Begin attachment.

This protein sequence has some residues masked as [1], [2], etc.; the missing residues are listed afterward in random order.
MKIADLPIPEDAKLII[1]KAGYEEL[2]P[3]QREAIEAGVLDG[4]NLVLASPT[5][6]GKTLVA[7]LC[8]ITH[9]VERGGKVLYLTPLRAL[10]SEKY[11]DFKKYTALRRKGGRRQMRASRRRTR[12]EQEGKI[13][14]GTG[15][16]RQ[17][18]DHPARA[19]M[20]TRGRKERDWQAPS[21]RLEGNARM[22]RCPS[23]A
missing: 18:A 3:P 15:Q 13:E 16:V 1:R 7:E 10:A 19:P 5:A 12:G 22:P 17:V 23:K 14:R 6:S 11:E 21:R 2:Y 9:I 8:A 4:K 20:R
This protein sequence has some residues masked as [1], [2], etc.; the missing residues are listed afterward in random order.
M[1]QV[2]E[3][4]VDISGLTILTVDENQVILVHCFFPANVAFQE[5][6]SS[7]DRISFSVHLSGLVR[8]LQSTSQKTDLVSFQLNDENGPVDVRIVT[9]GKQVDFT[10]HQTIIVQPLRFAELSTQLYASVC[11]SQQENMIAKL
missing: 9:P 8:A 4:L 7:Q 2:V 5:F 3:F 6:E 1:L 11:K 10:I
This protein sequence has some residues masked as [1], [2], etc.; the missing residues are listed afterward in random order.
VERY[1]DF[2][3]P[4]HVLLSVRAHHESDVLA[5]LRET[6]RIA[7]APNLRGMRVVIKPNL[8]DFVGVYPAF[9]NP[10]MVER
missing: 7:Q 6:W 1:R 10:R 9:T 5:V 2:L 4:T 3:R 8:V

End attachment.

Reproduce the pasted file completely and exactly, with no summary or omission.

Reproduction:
This protein sequence has some residues masked as [1], [2], etc.; the missing residues are listed afterward in random order.
MKIADLPIPEDAKLII[1]KAGYEEL[2]P[3]QREAIEAGVLDG[4]NLVLASPT[5][6]GKTLVA[7]LC[8]ITH[9]VERGGKVLYLTPLRAL[10]SEKY[11]DFKKYTALRRKGGRRQMRASRRRTR[12]EQEGKI[13][14]GTG[15][16]RQ[17][18]DHPARA[19]M[20]TRGRKERDWQAPS[21]RLEGNARM[22]RCPS[23]A
missing: 18:A 3:P 15:Q 13:E 16:V 1:R 7:E 10:A 19:P 5:A 12:G 22:P 17:V 23:K 14:R 6:S 11:E 21:R 2:Y 9:I 8:A 4:K 20:R
This protein sequence has some residues masked as [1], [2], etc.; the missing residues are listed afterward in random order.
M[1]QV[2]E[3][4]VDISGLTILTVDENQVILVHCFFPANVAFQE[5][6]SS[7]DRISFSVHLSGLVR[8]LQSTSQKTDLVSFQLNDENGPVDVRIVT[9]GKQVDFT[10]HQTIIVQPLRFAELSTQLYASVC[11]SQQENMIAKL
missing: 9:P 8:A 4:L 7:Q 2:V 5:F 3:F 6:E 1:L 11:K 10:I
This protein sequence has some residues masked as [1], [2], etc.; the missing residues are listed afterward in random order.
VERY[1]DF[2][3]P[4]HVLLSVRAHHESDVLA[5]LRET[6]RIA[7]APNLRGMRVVIKPNL[8]DFVGVYPAF[9]NP[10]MVER
missing: 7:Q 6:W 1:R 10:R 9:T 5:V 2:L 4:T 3:R 8:V